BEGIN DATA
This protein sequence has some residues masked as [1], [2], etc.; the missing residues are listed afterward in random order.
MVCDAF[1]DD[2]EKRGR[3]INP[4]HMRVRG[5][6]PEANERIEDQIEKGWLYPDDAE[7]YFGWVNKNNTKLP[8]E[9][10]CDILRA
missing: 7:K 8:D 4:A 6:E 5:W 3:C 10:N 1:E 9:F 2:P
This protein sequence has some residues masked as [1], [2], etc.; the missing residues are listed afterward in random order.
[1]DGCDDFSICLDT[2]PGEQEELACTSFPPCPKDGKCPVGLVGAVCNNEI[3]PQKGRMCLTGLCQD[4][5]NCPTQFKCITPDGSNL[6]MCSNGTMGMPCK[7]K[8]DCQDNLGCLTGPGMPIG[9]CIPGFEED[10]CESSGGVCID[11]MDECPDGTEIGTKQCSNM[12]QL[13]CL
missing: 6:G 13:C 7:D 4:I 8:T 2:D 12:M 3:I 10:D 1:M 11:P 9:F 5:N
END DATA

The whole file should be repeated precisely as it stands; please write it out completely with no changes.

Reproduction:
This protein sequence has some residues masked as [1], [2], etc.; the missing residues are listed afterward in random order.
MVCDAF[1]DD[2]EKRGR[3]INP[4]HMRVRG[5][6]PEANERIEDQIEKGWLYPDDAE[7]YFGWVNKNNTKLP[8]E[9][10]CDILRA
missing: 7:K 8:D 4:A 6:E 5:W 3:C 10:N 1:E 9:F 2:P
This protein sequence has some residues masked as [1], [2], etc.; the missing residues are listed afterward in random order.
[1]DGCDDFSICLDT[2]PGEQEELACTSFPPCPKDGKCPVGLVGAVCNNEI[3]PQKGRMCLTGLCQD[4][5]NCPTQFKCITPDGSNL[6]MCSNGTMGMPCK[7]K[8]DCQDNLGCLTGPGMPIG[9]CIPGFEED[10]CESSGGVCID[11]MDECPDGTEIGTKQCSNM[12]QL[13]CL
missing: 6:G 13:C 7:D 4:I 8:T 2:D 12:M 3:I 10:D 1:M 11:P 9:F 5:N